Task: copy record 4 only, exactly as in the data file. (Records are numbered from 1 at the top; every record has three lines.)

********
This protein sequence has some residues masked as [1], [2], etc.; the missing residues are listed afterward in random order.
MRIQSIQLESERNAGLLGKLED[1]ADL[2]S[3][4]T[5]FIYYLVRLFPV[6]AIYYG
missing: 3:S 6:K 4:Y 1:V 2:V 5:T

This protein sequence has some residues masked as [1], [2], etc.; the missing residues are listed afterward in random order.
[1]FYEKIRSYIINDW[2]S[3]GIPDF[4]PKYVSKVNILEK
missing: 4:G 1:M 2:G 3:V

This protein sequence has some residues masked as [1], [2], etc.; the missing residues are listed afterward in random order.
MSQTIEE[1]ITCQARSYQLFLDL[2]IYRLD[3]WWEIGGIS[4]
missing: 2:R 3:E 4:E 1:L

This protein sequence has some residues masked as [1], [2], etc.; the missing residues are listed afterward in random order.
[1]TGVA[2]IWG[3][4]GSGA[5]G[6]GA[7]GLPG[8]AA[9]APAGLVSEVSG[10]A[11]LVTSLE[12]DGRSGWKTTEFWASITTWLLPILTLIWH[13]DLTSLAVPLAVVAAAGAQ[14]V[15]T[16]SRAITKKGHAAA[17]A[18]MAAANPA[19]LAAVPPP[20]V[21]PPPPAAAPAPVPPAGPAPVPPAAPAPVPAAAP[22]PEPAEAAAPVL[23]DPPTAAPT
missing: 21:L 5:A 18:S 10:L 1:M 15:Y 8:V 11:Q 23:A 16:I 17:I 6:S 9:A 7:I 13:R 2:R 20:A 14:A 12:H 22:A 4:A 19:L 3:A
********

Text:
This protein sequence has some residues masked as [1], [2], etc.; the missing residues are listed afterward in random order.
[1]TGVA[2]IWG[3][4]GSGA[5]G[6]GA[7]GLPG[8]AA[9]APAGLVSEVSG[10]A[11]LVTSLE[12]DGRSGWKTTEFWASITTWLLPILTLIWH[13]DLTSLAVPLAVVAAAGAQ[14]V[15]T[16]SRAITKKGHAAA[17]A[18]MAAANPA[19]LAAVPPP[20]V[21]PPPPAAAPAPVPPAGPAPVPPAAPAPVPAAAP[22]PEPAEAAAPVL[23]DPPTAAPT
missing: 21:L 5:A 18:S 10:L 1:M 15:Y 8:V 11:Q 23:A 16:I 17:I 6:S 9:A 7:I 13:R 2:R 20:A 14:A 12:H 22:A 4:A 19:L 3:A